The serratus anterior, also known as the boxer’s muscle for a good reason, contributes to the more considerable girth of the chest. Located on either side of the ribs, it helps to lift the ribs during movement and essentially during respiration.
The upper and lower traps of the back, on the other hand, help to move and stabilize the scapula or shoulder blades. It is a significant factor that affects the movement of the shoulders, and it is utilized during most arm and chest exercises. Most importantly, the traps connect the spine, affecting your posture and protecting your backbone.
Chip in the activation of the core as stabilizer muscles, and you find that the side lateral raise gives you a bang for your buck. To keep your posture upright and help you back from arching, your core must be engaged. Your core muscles help to stabilize your body during this exercise to help ensure proper form and safety.
The side lateral raise can be an easy routine, but it's also easier to get it all wrong. To activate all the necessary muscles while also avoiding the possibility of injuries, you need to do it right.
Lateral raises can be done standing or seating; however, standing increases the intensity and activates more muscles than sitting.
To do the side lateral raise:
Before you add lateral raises to your workout routine, you might ask yourself, “Are lateral raises worth the try?”. While this is a pertinent question to your fitness, the benefits of the lateral raise may blow every bit of doubt out of your mind.
If you have your eyes set on a bodybuilder’s type of physique, particularly the massive and equally strong shoulders, side lateral raises are the best bet for you.
It targets and breaks down fibers of your shoulder and connective muscles, triggering the rebuilding by hypertrophy like a Phoenix rising from the ashes of muscle soreness.
Below, we have highlighted some things you can gain from perfect execution and consistency when performing the side lateral raise:
Performing the side lateral raise depends on your ability to maintain a good form throughout your reps. This helps to stimulate the right muscle groups and ensures your safety from injuries. Like any other high-intensity exercise, the side lateral raise requires a strict adherence to cues that ensures good form.
Here are some tips to tweak your form and improve your lateral raise game:
The cable lateral raise is a variation of the side lateral raise that uses a cable machine. This is somewhat of a simpler version of the dumbbell lateral raise, but it activates the middle head of the delts and helps to stimulate growth and strengthening of the shoulders and chest.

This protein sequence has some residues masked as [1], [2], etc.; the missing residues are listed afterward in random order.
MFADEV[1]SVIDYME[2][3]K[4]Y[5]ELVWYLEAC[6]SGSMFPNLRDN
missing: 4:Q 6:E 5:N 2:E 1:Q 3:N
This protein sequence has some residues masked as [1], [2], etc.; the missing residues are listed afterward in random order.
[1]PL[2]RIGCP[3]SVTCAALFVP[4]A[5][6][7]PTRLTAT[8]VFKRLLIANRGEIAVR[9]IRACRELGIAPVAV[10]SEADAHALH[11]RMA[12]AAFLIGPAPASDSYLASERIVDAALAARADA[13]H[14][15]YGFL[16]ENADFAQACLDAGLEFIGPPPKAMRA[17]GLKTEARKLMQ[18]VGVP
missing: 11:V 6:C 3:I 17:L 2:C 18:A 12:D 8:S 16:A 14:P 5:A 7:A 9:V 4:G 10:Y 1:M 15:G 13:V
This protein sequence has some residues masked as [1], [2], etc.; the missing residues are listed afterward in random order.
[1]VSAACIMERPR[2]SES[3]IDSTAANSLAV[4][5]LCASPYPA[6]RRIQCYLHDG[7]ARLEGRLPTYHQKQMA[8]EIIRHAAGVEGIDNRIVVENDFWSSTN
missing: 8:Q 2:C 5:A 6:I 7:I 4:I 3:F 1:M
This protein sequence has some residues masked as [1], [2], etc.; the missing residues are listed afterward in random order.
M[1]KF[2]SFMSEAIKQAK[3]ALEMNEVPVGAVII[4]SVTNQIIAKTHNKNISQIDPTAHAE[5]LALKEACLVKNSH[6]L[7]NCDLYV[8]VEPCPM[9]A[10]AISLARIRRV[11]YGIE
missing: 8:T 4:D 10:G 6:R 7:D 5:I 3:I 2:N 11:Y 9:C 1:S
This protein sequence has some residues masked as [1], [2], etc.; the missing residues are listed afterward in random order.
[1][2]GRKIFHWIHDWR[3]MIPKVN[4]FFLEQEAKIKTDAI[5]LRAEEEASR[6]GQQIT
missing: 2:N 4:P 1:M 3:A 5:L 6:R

To do the cable lateral raise:
The cable lateral raise withholds movement throughout the range of motion. This is especially beneficial because while doing the dumbbell lateral raise, you only get maximum tension at the peak of the movement, which is when the arm is spread out laterally.
The landmine lateral raise makes use of the landmine machine setup. In the absence of one, set up a makeshift landmine by fixing a barbell end into a corner and putting weighted plates and the other one.
The landmine lateral raise works similar muscle groups that the side lateral raise works. It also pitches in on the lower trap, resulting in a more capped and shredded look.
To do the landmine lateral raise:
Don’t overextend your arms. Keep the movement within your arm’s normal range of motion.
The leaning away lateral raise puts more tension on the lateral deltoid muscle. This is because the additional lean creates leverage that increases the isolation of the deltoid muscle and the tension it receives throughout the movement.
To do the leaning away lateral raise:
The leaning lateral raise is a great exercise that people can perform across all levels. It can be done with a kettlebell and a cable machine.
The kneeling lateral raise is a beginner-friendly exercise. If you find yourself using momentum during the standing lateral raise, the kneeling lateral raise will help you keep your body still.
To do the kneeling lateral raise:
The side lateral raise is your one-way ticket for capped shoulders. With this killer exercise, you can achieve the boulder-like shoulders, impressively chest span, and equally bulky arms that you admire at the gym. It is also an excellent complementary exercise to other shoulder lifts for bigger shoulders.